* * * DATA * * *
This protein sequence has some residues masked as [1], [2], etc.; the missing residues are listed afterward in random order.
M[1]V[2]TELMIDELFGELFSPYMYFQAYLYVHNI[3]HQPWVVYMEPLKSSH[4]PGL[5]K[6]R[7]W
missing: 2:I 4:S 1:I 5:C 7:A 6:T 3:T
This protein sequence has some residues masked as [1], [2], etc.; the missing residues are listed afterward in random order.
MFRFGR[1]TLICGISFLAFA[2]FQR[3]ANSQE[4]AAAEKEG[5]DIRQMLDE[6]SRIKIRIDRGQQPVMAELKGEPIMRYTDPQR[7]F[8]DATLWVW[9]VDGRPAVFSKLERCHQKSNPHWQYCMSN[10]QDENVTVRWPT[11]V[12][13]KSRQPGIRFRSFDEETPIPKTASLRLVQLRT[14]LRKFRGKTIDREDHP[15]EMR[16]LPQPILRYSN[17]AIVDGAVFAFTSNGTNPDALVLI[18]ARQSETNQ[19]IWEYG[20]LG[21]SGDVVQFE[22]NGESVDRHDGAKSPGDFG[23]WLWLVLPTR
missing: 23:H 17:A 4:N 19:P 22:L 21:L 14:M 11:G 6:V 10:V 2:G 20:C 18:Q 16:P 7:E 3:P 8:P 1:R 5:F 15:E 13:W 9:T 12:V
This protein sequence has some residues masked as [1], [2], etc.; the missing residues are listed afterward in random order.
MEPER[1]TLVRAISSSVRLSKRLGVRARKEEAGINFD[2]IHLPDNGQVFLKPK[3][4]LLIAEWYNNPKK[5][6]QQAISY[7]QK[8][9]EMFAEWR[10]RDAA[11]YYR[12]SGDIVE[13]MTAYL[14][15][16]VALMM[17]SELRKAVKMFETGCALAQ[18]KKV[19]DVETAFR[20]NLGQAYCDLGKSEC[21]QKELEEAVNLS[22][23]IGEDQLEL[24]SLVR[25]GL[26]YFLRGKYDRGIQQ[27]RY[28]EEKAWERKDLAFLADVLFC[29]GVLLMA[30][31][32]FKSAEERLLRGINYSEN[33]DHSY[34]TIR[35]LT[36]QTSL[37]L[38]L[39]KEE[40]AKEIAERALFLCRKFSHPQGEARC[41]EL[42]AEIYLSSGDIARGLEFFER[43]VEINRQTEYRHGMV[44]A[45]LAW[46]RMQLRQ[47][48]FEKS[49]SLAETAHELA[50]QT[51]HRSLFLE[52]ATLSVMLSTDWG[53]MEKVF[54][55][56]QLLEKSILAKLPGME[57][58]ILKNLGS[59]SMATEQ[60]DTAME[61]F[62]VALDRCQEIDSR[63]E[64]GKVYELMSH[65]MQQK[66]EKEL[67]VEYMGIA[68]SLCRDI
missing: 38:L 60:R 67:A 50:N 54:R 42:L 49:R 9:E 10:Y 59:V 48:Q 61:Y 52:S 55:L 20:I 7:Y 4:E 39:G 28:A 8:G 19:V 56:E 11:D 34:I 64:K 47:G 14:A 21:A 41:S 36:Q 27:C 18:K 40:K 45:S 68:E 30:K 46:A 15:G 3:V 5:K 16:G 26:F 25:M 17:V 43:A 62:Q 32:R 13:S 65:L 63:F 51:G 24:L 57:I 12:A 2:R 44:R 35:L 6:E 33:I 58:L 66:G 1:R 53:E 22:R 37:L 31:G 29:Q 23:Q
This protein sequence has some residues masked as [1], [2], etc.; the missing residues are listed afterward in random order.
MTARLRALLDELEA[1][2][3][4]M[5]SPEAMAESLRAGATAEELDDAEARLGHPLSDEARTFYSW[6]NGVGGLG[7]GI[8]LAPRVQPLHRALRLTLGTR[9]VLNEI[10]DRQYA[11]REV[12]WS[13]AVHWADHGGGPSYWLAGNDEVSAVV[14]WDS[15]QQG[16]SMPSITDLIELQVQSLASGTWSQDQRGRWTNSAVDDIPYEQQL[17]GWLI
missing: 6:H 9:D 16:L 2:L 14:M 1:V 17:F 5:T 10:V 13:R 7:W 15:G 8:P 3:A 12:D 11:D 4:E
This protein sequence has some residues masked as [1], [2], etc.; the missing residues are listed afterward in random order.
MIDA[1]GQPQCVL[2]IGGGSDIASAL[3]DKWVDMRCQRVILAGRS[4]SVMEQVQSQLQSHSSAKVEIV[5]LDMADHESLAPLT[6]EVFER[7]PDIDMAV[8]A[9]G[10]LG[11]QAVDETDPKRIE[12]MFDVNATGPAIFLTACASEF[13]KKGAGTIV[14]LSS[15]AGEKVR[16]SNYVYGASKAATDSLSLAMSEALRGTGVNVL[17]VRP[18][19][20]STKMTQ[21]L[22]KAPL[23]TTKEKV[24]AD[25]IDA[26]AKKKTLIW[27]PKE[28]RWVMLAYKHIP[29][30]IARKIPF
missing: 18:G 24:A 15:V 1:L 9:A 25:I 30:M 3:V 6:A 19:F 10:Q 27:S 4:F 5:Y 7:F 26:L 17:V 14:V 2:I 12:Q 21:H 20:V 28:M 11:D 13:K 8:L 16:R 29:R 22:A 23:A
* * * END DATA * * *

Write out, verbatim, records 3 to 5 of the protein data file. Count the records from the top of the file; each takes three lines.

This protein sequence has some residues masked as [1], [2], etc.; the missing residues are listed afterward in random order.
MEPER[1]TLVRAISSSVRLSKRLGVRARKEEAGINFD[2]IHLPDNGQVFLKPK[3][4]LLIAEWYNNPKK[5][6]QQAISY[7]QK[8][9]EMFAEWR[10]RDAA[11]YYR[12]SGDIVE[13]MTAYL[14][15][16]VALMM[17]SELRKAVKMFETGCALAQ[18]KKV[19]DVETAFR[20]NLGQAYCDLGKSEC[21]QKELEEAVNLS[22][23]IGEDQLEL[24]SLVR[25]GL[26]YFLRGKYDRGIQQ[27]RY[28]EEKAWERKDLAFLADVLFC[29]GVLLMA[30][31][32]FKSAEERLLRGINYSEN[33]DHSY[34]TIR[35]LT[36]QTSL[37]L[38]L[39]KEE[40]AKEIAERALFLCRKFSHPQGEARC[41]EL[42]AEIYLSSGDIARGLEFFER[43]VEINRQTEYRHGMV[44]A[45]LAW[46]RMQLRQ[47][48]FEKS[49]SLAETAHELA[50]QT[51]HRSLFLE[52]ATLSVMLSTDWG[53]MEKVF[54][55][56]QLLEKSILAKLPGME[57][58]ILKNLGS[59]SMATEQ[60]DTAME[61]F[62]VALDRCQEIDSR[63]E[64]GKVYELMSH[65]MQQK[66]EKEL[67]VEYMGIA[68]SLCRDI
missing: 38:L 60:R 67:A 50:N 54:R 42:L 49:R 9:E 10:Y 59:V 48:Q 61:Y 52:S 55:L 20:I 7:Y 4:E 39:G 28:A 8:G 19:V 56:E 11:D 34:I 64:K 47:G 14:A 21:A 41:S 36:Q 27:C 18:K 40:K 45:S 68:E 30:K 46:A 15:G 3:V 5:K 16:G 26:F 25:M 17:V 43:A 62:Q 32:R 13:S 65:L 63:F 51:G 24:L 57:I 12:A 2:R 44:R 35:L 6:E 33:I 58:L 66:G 1:R 53:E 22:R 37:L 31:G 29:Q 23:Q
This protein sequence has some residues masked as [1], [2], etc.; the missing residues are listed afterward in random order.
MTARLRALLDELEA[1][2][3][4]M[5]SPEAMAESLRAGATAEELDDAEARLGHPLSDEARTFYSW[6]NGVGGLG[7]GI[8]LAPRVQPLHRALRLTLGTR[9]VLNEI[10]DRQYA[11]REV[12]WS[13]AVHWADHGGGPSYWLAGNDEVSAVV[14]WDS[15]QQG[16]SMPSITDLIELQVQSLASGTWSQDQRGRWTNSAVDDIPYEQQL[17]GWLI
missing: 6:H 9:D 16:L 2:L 14:M 1:V 17:F 5:T 10:V 13:R 7:W 15:G 8:P 3:A 12:D 11:D 4:E
This protein sequence has some residues masked as [1], [2], etc.; the missing residues are listed afterward in random order.
MIDA[1]GQPQCVL[2]IGGGSDIASAL[3]DKWVDMRCQRVILAGRS[4]SVMEQVQSQLQSHSSAKVEIV[5]LDMADHESLAPLT[6]EVFER[7]PDIDMAV[8]A[9]G[10]LG[11]QAVDETDPKRIE[12]MFDVNATGPAIFLTACASEF[13]KKGAGTIV[14]LSS[15]AGEKVR[16]SNYVYGASKAATDSLSLAMSEALRGTGVNVL[17]VRP[18][19][20]STKMTQ[21]L[22]KAPL[23]TTKEKV[24]AD[25]IDA[26]AKKKTLIW[27]PKE[28]RWVMLAYKHIP[29][30]IARKIPF
missing: 18:G 24:A 15:V 1:L 9:A 25:I 30:M 3:V 6:A 19:F 10:Q 27:S 4:F 5:Y 7:F 26:L 17:V 14:V 2:I 12:Q 21:H 20:V 28:M 11:D 13:K 8:L 16:R 29:R 22:A 23:A